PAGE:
In my case it’s boxes of papers, sermons, manuscripts, correspondence, articles, periodicals, etc. having to do with my lifelong vocation of changing church attitudes toward lesbian, gay, bisexual, and transgender people. And the archive in question is at the Pacific School of Religion’s Center for LGBTQ and Gender Studies in Religion in Berkeley, California, related to the LGBT Religious Archives Network (LGBTran), and administered by the Graduate Theological Union.

Half my office and half my personal closet and most of an attic storage space and some of our crawl space is devoted to storing this stuff. And though Wade would be justified, he only occasionally asks me the question that titles this post. Instead, it’s me that keeps harping on the question to myself as I walk around file boxes to get to my desk.

When I moved temporarily to San Francisco to serve First MCC as interim pastor, I sent 25 boxes of files to the archive. What remained was material I thought I’d someday make into a scrapbook (not going to happen!) or might need for future projects or could use to remind myself that I once was somebody! But also—look of chagrin on my face—were boxes of piles rather than files.

Y’see, I used to be pretty good at filing things, but I only have two file cabinets, requiring boxes. But more to the point, once I’ve finished with something, I’ve lost interest. George Lynch once told me I should never give a sermon twice, because I was obviously bored with it in my second delivery.

I would let finished projects pile up on my desk until, in a sprint of cleaning, I would sweep them off my desk into a box to sort through later, something that rarely happened. Now I know archivists love such archaeological “digs”—or so I am told—but I’m not convinced poring through unopened bulk mail or trying to figure out why I saved the odd printed matter would be to anyone’s liking. And they might miss something relevant. There may be things too personal to share or photos I’d like to hang onto. Books, as well—given that sometimes a volume from my library has sunk into the quicksand of my working detritus.

So what’s keeping me from going through these boxes of piles and files?

First of all, it’s just plain overwhelming. So many file boxes and so little time! And every artifact has the potential of sending me off on a reverie of remembrance of times and people and events past, not always happy, not always sad.

Recent research reports that the perfectionism of younger generations has increased dramatically. Perfectionism can prevent one from even starting something if it’s not going to be perfect. But I only want to prepare my papers reasonably well—let the archivists do the “perfecting.”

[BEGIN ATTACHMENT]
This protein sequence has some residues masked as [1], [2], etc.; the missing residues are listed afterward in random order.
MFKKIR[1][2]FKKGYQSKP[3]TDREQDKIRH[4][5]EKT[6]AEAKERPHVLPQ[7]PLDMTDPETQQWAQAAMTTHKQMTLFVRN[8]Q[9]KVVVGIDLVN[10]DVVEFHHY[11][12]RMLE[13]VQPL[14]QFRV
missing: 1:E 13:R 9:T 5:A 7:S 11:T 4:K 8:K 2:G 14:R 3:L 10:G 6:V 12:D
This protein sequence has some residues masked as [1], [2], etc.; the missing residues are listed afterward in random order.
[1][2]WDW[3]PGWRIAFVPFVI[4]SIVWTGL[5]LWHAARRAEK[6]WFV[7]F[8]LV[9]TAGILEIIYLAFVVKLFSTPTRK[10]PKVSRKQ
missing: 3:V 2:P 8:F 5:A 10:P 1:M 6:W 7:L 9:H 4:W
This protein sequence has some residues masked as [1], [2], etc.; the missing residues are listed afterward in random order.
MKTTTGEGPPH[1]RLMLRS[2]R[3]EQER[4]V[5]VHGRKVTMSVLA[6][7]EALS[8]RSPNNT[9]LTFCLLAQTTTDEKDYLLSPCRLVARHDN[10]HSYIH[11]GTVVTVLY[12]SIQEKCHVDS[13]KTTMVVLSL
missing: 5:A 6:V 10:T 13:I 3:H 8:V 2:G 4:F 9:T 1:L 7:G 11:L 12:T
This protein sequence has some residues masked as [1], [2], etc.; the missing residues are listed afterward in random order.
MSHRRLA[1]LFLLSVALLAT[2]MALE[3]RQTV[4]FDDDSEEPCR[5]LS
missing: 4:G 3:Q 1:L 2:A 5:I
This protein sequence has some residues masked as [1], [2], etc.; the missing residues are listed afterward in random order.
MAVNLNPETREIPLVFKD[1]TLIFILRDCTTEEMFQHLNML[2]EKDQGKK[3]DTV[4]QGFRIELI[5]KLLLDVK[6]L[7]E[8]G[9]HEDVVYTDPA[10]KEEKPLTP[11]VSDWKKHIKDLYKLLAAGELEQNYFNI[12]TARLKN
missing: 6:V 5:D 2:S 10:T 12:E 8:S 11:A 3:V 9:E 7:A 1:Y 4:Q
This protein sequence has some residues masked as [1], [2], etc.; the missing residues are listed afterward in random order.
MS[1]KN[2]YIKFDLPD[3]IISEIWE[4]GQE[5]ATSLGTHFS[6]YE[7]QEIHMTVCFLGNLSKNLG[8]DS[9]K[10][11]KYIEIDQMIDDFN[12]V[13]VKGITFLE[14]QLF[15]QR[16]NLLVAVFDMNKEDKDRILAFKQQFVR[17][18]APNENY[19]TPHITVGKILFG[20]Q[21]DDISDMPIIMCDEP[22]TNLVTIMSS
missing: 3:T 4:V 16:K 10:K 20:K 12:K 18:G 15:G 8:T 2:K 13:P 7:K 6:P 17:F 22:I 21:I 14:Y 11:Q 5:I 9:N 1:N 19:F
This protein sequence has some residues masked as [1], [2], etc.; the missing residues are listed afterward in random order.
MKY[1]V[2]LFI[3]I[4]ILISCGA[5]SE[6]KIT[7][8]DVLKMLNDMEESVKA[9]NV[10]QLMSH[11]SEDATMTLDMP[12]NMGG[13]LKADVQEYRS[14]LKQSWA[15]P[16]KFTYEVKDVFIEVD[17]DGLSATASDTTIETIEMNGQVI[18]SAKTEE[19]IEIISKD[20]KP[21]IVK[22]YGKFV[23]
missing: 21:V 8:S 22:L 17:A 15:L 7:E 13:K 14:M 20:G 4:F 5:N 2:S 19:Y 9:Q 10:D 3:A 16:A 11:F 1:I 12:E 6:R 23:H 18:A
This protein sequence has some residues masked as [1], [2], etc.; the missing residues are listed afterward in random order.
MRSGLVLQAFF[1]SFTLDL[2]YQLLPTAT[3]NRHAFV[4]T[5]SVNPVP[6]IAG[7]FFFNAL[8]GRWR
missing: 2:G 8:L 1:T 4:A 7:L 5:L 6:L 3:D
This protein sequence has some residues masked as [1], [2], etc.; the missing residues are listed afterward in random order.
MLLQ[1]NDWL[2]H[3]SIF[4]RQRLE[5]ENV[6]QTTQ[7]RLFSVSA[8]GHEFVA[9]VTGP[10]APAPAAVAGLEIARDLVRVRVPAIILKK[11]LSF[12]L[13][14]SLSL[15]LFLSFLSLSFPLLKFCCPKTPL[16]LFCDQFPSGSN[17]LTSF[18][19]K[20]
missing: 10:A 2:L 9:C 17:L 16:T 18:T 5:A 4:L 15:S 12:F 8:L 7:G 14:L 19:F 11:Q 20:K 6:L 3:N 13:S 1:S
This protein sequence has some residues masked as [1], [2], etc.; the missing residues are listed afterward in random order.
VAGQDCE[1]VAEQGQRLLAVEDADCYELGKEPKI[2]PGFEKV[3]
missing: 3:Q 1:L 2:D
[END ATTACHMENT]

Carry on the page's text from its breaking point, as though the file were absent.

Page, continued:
A few posts ago, I shamed myself by admitting that earlier last year I had read “most” of Alan Burdick’s Why Time Flies: A Mostly Scientific Investigation (2017). My wise friend, Jim Mitulski, once told me that if you don’t make it past the first 50 pages of a book, you’re never going to finish it. But I had made it within 20 pages of its end, and perhaps thought the 40-page bibliography and index meant 60 pages to finish. So this week I completed reading it.

What I found was the author’s own wondering why he took so long to complete writing the book. He references Saint Augustine, for whom “a syllable, sentence, or stanza in motion was the embodiment of time; unfurling, it stretches between past and future, memory and expectation…” Then he writes:
Hypothetically, the same is true of a book: as long as it remained in motion, the author’s present would never end. You can see where this logic is headed. Immortality was a book that was perpetually unfinished. (p 257)
Now I have wondered if my procrastination with the file boxes is some sort of fear of shoveling dirt into my own grave. The author J. D. Salinger sent 60 boxes to his archive three weeks before he died. Have I been afraid that sending the remaining boxes to my archive would simply be punctuating my absence from the active life? (No, I won’t go so far as to say it would mean my death, like the grandfather when his clock stopped ticking!)

I have hoped for some kind of “after life” in which some cute gay researcher might be passionate about my papers and do some kind of thesis about me and my work. That would likely backfire, as future judgments might render me some kind of “dinosaur,” as Bill Johnson once referred to us LGBT “pioneers.” God knows that even now, I have not been considered transgressive enough by some Queer thinkers. (Though our transgressive president should teach us this is not always a “good.”)

But I’ve come to the conclusion that my dilly-dallying is the same phenomenon that caused me to sweep this material into boxes in the first place—I’ve finished with it. I want to do something new. I’d rather write this post for my blog than return to things I’ve done or left undone.

Fair warning though—when I finally go through these boxes, you might wish I hadn’t, as I might find things that prompt nostalgic posts!

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Copyright © 2018 by Chris R. Glaser. Permission granted for non-profit use with attribution of author and blogsite. Other rights reserved.